The theme of the end of the world, of the last man on earth, recurs in our literary and cinematographic culture and in our imaginary: “we had this dream before, the dream that we’re alone.”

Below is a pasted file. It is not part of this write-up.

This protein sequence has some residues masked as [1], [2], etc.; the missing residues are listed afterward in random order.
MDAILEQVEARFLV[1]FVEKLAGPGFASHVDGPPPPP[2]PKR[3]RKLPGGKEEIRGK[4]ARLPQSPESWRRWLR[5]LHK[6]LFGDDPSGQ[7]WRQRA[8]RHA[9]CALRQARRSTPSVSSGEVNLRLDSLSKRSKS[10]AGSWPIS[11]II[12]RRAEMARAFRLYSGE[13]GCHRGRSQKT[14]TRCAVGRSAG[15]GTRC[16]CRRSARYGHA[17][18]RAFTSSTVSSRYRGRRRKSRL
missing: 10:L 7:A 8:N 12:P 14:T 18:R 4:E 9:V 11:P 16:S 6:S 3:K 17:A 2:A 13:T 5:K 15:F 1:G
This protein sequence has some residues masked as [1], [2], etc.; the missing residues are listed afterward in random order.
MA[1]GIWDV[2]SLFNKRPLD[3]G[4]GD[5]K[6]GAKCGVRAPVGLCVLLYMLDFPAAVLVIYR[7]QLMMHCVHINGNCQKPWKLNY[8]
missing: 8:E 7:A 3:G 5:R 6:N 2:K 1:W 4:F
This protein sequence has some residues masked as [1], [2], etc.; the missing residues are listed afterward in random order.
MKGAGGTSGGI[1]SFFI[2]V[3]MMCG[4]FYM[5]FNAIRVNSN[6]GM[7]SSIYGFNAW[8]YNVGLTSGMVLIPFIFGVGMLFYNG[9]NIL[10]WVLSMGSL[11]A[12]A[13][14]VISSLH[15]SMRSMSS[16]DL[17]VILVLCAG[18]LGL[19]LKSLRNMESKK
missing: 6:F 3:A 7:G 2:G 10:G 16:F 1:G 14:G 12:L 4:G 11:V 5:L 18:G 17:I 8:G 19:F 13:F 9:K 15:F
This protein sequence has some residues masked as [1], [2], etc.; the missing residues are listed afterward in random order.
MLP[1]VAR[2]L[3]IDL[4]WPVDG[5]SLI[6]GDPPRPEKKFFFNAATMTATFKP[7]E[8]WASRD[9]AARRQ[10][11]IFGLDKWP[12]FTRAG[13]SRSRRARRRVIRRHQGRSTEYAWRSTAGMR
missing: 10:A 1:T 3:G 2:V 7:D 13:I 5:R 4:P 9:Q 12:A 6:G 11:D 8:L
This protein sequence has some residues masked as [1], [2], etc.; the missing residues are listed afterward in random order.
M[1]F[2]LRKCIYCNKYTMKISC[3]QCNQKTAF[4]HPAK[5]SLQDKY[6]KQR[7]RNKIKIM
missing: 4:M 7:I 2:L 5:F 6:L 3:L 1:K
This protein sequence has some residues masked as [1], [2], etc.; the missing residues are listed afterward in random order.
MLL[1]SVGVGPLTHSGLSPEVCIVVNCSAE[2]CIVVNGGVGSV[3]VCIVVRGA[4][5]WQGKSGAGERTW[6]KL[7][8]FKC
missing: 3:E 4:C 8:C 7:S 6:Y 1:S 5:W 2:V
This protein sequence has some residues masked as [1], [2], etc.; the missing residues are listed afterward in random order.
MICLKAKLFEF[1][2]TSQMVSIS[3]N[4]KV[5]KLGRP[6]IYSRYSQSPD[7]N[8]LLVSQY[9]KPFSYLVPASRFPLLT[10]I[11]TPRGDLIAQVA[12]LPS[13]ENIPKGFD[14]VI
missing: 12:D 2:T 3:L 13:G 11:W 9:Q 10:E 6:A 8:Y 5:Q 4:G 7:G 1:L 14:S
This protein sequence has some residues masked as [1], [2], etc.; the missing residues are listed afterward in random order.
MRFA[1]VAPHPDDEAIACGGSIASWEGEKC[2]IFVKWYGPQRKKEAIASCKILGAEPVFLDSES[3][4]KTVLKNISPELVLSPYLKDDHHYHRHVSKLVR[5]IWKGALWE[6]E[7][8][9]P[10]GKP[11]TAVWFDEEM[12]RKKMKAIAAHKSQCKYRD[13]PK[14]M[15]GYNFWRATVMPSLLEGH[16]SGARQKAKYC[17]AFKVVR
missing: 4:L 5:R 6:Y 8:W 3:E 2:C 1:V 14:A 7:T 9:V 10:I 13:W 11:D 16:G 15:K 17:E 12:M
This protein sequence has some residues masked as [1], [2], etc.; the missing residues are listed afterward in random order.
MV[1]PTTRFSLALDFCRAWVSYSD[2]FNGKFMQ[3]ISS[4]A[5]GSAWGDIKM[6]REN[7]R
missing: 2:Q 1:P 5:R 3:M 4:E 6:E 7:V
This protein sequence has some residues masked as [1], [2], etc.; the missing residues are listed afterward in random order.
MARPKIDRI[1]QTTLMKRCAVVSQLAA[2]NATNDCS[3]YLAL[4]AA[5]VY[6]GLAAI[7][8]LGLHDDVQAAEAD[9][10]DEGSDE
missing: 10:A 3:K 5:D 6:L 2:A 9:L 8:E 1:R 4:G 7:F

In The Secret Life of Things, the narrator presents himself as an enthusiast and expert on films announcing the end of the world and those staging someone waking up to discover that they are the only survivor on earth. Like in some works by Mario Garcia Torres (like The Transparencies of the Non-Act, a slide projection about the artist Oscar Neuestern, Kadist Collection), the artist lends his discourse to a stranger. Mastering the montage, he intersperses a monologue and images. A suite of extracts that intersect with his discourse highlight the recurrence of the theme in cinema: from René Clair and "Paris qui dort" (1924), to "The Last Men on Earth" (1964) or "The Omega Man" (1971). These themes recur in European literary and cinematographic culture and in the imaginary: “we used to have this dream before, the dream that we were alone”. They were greatly developed in the 1960s and 1970s, allowing the expression of concerns of the time (the atomic bomb in Hiroshima, Cold War threats) through fiction. From the beginning of the video, one has a glimpse of Paris, and then other cities, empty, with abandoned buildings, roads and monuments. More than a filmography of the end of the world, the narrator explains that this obsession is linked to things: “I watched these movies for their things, the massive accumulation of things”. What will become of these objects, cars, houses when they have lost their users? He continues to say that these objects have another use, another identity, 'a secret life'. Finally he admits that “The story of the future is therefore in our present”. Above all, these announcing films are the witnesses of our history.